Irish population of Leisler's Bat largest in Europe
Eleven species of bat have been recorded in Ireland and the largest of these is Leisler's Bat.
The animal was first described by the eighteenth century German naturalist Heinrich Kuhl and he named the bat in commemoration of the German scientist Johann Leisler.
Globally, the species' range is from Ireland across mainland Europe and into the Near East. It extends south to North Africa and is found in the Canary Islands and Madeira. Its range doesn't extend northwards father than the southern extremities of Scotland. Interestingly, there is a large outlying population in Pakistan, Afghanistan and the foothills of the Himalayas.
It is reported to be widespread throughout its range where it occurs from sea level to altitudes of 2,400m. However, some Leisler's Bat populations have suffered declines, even extinctions. The Irish population is the largest in Europe and the species is common and widespread here.
Leisler's Bat has golden reddish-brown fur, darker above and paler below. It has a flattish, dark brown face, small eyes and large ears for picking up sounds when it is hunting in the dark. Its main prey are Yellow Dung Flies, moths and other insects.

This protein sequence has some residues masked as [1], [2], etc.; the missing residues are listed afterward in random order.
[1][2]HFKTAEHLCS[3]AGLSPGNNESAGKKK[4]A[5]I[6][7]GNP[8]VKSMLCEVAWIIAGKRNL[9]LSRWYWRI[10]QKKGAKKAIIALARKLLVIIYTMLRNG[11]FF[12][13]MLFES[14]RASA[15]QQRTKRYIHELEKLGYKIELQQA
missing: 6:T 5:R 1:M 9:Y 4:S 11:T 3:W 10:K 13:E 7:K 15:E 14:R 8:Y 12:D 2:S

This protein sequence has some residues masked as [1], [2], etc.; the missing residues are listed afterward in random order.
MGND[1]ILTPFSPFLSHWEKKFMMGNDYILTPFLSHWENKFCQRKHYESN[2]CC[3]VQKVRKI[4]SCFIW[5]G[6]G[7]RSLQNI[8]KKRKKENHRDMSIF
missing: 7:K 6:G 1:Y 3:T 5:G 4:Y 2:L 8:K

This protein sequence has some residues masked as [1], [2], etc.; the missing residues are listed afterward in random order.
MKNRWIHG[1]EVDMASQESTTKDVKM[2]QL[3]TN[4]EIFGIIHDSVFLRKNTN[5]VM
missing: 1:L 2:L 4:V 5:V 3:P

At this time of year pregnant females have emerged from hibernation and are congregating at traditional maternity roosts. Fifty or more females gather and roost communally waiting to give birth. Males play no part in the birth of their offspring and live a solitary life scattered throughout the countryside.
Females give birth to a single pup in June so the population doubles in the roost. Things can get noisy when all the babies start crying to be suckled as their mothers return to the roost after hunting for food for themselves.
By August the pups are weaned and are foraging outside. Consequently, the nursery roost begins to break up. Males congregate at traditional mating sites and call to the females to join their harems.
In September, the females join the males and mate. The females store the males' sperm in their bodies, travel to find a suitable hibernation site and start to hibernate as autumn closes in and flying insects become scarce.
Fertilisation is delayed. The arrival of early spring triggers the stored sperm to fertilise an egg so that when the females emerge from hibernation they will be pregnant and pupping time will be synchronised to coincide with the expectation of lots of insect food being available in June.